Cross-Border M&A Transactions and Their Jurisdictions

Cross-Border M&A Transactions and Their Jurisdictions

Jhimli Ojha


This Blog is written by Jhimli Ojha from KIIT School of Law, OdishaEdited by Ravikiran Shukre.



Cross border mergers and acquisitions have grown at a massive rate due to globalization. The corporate sector all over the world is redefining itself with cross-border mergers and acquisitions. It allows the companies to globally expand their profit and revenue. It is done for various reasons like avoiding tariffs and nontariff barriers, obtaining more financing options, access better technology, etc. Indian companies have been no different in this case and have participated in a large number of cross-border mergers.


Merger refers to two companies combining with each other to form a new entity, whereas acquisition means one company taking over another. A cross-border merger and acquisition is one company is acquiring another company that is based on foreign land. It helps a company expand its reach globally without starting from scratch. There is a transfer of authority and control in operating the merged or acquired company. In terms of a merger, the assets and liabilities of the two existing companies will be merged to form a new legal entity and in terms of the acquisition, the assets and liabilities of a local company will be transferred to a foreign company, which will automatically affiliate the local company.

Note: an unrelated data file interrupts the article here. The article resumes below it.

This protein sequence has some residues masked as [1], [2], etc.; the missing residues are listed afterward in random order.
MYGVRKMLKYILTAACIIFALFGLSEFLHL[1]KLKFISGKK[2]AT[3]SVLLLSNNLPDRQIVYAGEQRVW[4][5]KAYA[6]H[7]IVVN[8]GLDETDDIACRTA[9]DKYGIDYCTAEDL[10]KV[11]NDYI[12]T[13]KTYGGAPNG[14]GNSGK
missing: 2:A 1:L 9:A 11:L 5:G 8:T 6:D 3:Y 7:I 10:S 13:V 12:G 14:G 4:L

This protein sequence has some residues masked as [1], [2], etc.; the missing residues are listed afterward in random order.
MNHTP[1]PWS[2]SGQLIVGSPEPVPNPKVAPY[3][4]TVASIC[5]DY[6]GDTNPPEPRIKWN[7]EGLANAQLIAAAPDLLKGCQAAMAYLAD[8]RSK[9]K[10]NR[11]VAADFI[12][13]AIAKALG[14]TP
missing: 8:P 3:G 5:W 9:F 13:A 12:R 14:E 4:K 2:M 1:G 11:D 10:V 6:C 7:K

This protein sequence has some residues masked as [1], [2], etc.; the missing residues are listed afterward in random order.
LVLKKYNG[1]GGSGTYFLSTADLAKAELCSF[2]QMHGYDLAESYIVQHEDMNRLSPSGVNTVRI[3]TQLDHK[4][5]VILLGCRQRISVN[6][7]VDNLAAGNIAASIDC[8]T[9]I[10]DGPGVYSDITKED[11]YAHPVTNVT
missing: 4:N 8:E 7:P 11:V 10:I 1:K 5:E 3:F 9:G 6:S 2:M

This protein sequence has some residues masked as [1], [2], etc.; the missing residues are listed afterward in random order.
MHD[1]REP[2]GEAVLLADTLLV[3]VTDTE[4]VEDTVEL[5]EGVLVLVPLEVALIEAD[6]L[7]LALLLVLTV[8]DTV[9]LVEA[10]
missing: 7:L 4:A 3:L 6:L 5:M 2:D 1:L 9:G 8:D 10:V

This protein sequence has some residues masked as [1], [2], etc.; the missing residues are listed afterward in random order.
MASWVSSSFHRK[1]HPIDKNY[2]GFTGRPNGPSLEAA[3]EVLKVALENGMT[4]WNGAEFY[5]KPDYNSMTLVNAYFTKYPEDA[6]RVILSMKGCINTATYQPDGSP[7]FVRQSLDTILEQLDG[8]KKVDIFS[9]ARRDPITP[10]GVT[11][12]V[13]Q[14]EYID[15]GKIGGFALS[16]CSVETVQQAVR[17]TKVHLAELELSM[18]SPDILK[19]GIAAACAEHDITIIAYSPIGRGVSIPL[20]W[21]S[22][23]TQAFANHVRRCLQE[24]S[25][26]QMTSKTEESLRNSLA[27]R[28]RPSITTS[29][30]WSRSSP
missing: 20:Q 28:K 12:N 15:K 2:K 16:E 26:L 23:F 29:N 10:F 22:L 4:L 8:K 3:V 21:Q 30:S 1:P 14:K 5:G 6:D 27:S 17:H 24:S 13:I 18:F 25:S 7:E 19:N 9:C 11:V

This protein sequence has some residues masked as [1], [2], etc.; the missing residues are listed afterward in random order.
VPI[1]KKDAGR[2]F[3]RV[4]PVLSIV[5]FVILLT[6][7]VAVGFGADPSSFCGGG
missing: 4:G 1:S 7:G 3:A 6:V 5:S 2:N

Types of cross-border Mergers and acquisitions:

1. Inbound merger and acquisition – it refers to the merger where a foreign company is merging with an Indian company and the resultant company is Indian.

For example: Acquisition of Flipkart by Walmart.

2. Outbound merger and acquisition – it mergers to the merger where an Indian company is merging with a foreign company and the resultant company is foreign.

For example: Acquisition of TATA Steel acquired Corus which is a UK-based company for 8 billion.


Companies Act, 2013

The erstwhile Companies Act, 1956, allowed a foreign company to merge with an Indian company, but not the other way round. It said that a transferee company didn’t include a company other than that specified in this Act. The meaning of a transferor company was comparatively liberal and included any corporate body within or outside the meaning of this Act. The act had become outdated with respect to the present needs of the Indian economy and wasn’t at par with the principle of globalization.